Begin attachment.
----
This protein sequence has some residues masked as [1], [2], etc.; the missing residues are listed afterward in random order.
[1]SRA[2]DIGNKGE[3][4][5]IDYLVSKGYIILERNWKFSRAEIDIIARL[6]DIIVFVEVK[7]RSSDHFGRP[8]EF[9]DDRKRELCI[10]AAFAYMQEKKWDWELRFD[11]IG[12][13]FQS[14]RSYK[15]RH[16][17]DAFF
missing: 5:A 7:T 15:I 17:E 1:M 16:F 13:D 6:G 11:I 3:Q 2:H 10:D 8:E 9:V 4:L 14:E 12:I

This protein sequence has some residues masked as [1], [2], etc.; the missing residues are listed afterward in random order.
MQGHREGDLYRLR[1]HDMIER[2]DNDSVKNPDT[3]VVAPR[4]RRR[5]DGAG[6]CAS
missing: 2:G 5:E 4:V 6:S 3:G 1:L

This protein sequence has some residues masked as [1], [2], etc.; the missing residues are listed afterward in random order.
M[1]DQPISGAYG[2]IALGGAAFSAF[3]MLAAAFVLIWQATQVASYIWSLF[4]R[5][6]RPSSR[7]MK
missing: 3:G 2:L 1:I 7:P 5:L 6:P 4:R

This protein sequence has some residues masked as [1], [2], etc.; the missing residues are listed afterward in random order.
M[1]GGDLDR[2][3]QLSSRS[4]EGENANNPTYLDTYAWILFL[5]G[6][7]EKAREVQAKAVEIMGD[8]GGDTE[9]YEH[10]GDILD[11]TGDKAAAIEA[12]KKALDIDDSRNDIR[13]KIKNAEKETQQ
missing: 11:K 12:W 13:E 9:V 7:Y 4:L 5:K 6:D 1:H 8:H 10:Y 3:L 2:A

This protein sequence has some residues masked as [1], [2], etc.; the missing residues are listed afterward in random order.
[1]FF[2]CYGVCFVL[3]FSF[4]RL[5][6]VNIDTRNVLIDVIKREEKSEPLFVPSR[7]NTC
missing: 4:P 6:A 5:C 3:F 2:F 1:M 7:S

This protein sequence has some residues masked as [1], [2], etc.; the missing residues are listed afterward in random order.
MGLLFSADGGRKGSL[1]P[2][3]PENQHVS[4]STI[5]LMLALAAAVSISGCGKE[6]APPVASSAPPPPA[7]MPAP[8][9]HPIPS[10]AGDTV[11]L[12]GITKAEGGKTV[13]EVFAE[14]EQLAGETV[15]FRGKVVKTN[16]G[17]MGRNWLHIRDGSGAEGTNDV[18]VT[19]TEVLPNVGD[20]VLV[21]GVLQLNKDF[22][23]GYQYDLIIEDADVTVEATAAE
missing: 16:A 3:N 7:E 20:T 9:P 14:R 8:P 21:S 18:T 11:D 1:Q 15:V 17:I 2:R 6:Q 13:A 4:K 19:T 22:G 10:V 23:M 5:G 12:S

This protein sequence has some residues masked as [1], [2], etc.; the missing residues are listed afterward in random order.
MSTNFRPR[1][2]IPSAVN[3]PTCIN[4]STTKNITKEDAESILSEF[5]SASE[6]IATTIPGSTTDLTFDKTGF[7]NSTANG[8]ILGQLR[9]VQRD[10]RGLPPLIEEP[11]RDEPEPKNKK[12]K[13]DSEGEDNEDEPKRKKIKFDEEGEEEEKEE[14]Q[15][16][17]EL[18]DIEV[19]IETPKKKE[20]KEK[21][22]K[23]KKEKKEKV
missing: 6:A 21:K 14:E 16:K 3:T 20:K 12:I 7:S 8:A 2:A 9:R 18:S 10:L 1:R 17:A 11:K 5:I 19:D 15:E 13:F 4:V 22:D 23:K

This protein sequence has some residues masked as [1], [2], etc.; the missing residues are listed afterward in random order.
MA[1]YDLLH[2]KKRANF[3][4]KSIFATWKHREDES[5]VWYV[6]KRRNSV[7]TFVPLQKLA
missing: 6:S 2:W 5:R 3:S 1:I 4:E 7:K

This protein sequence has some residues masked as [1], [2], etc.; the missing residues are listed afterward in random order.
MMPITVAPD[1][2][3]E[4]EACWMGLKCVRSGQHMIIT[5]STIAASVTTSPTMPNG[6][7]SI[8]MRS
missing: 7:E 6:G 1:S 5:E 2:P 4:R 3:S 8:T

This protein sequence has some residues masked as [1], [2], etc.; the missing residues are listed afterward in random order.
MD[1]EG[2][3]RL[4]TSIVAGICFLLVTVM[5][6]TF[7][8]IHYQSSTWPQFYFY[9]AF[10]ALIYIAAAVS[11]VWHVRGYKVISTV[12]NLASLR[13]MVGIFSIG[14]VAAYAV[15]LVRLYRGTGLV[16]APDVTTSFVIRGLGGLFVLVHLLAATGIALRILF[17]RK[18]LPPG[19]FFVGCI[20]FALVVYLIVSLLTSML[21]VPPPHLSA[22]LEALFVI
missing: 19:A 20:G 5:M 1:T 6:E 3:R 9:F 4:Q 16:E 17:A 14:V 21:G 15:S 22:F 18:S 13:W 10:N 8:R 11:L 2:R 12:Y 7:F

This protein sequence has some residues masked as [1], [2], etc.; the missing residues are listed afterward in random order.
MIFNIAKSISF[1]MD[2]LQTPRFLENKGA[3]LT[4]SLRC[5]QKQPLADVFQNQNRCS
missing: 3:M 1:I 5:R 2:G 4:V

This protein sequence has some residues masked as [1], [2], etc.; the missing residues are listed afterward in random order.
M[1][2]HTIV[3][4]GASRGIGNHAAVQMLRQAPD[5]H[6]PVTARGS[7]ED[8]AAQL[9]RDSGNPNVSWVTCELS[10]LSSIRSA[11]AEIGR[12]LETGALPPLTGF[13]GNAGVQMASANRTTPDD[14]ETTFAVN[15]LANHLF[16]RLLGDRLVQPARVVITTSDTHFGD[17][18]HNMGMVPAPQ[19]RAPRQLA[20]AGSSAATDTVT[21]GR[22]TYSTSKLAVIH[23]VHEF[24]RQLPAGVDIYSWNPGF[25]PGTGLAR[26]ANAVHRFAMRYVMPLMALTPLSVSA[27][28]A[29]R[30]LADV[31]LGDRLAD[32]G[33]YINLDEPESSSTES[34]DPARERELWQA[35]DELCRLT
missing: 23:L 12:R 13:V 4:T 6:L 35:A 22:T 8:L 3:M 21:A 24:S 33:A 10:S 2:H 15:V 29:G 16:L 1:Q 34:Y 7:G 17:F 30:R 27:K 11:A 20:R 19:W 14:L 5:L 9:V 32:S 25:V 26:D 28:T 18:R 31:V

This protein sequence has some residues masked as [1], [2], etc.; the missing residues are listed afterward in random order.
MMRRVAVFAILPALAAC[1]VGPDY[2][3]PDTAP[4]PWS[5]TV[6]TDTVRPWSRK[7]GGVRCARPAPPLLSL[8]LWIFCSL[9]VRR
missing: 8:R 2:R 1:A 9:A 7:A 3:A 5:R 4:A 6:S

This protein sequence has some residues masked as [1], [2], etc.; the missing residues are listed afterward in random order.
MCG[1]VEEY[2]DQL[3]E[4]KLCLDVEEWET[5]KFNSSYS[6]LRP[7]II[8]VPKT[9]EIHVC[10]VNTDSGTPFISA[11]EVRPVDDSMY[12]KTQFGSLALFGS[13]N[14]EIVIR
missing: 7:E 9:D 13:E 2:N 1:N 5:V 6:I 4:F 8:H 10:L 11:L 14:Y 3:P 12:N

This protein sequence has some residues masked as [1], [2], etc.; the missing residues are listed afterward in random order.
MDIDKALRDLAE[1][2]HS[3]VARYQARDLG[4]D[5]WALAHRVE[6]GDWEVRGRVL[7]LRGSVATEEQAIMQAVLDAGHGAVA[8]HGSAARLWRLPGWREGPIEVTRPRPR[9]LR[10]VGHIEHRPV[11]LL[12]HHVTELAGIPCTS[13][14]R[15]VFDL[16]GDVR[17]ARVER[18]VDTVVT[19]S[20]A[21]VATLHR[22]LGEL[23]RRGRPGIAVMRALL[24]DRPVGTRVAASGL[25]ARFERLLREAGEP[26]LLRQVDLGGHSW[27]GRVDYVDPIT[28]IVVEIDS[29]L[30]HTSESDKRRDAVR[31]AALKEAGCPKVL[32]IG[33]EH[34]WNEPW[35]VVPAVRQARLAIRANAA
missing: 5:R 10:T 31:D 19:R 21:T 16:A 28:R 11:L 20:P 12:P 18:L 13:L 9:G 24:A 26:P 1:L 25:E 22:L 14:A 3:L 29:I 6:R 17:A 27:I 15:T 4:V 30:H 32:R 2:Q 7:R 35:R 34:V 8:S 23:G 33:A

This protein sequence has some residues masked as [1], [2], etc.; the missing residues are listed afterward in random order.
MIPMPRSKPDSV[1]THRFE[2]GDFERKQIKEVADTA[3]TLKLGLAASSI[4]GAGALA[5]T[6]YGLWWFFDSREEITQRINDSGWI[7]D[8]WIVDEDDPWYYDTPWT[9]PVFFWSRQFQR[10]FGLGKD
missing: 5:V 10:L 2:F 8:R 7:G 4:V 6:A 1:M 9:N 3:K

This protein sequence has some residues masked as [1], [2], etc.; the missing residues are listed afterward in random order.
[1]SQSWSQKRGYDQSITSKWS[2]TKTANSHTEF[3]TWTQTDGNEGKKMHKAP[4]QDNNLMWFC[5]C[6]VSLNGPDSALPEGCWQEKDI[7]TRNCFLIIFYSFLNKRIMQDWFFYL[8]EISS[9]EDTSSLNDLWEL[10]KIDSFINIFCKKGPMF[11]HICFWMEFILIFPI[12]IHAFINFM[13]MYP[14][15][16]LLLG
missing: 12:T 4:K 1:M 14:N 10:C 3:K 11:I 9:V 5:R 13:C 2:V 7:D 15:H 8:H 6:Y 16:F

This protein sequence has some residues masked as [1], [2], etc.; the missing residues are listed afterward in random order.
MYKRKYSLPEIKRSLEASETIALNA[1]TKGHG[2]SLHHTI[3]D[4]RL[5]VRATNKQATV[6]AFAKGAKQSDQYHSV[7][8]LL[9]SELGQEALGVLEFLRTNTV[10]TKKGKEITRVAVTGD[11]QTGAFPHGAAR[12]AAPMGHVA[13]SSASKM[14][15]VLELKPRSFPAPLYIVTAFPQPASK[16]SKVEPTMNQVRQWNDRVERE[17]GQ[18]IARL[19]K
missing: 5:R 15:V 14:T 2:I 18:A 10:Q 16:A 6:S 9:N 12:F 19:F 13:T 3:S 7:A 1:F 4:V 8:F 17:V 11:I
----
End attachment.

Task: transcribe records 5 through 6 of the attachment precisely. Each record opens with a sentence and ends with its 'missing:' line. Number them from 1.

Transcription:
This protein sequence has some residues masked as [1], [2], etc.; the missing residues are listed afterward in random order.
[1]FF[2]CYGVCFVL[3]FSF[4]RL[5][6]VNIDTRNVLIDVIKREEKSEPLFVPSR[7]NTC
missing: 4:P 6:A 5:C 3:F 2:F 1:M 7:S

This protein sequence has some residues masked as [1], [2], etc.; the missing residues are listed afterward in random order.
MGLLFSADGGRKGSL[1]P[2][3]PENQHVS[4]STI[5]LMLALAAAVSISGCGKE[6]APPVASSAPPPPA[7]MPAP[8][9]HPIPS[10]AGDTV[11]L[12]GITKAEGGKTV[13]EVFAE[14]EQLAGETV[15]FRGKVVKTN[16]G[17]MGRNWLHIRDGSGAEGTNDV[18]VT[19]TEVLPNVGD[20]VLV[21]GVLQLNKDF[22][23]GYQYDLIIEDADVTVEATAAE
missing: 16:A 3:N 7:E 20:T 9:P 14:R 8:P 21:S 18:T 11:D 1:Q 15:V 17:I 2:R 6:Q 13:A 4:K 19:T 22:G 10:V 23:M 5:G 12:S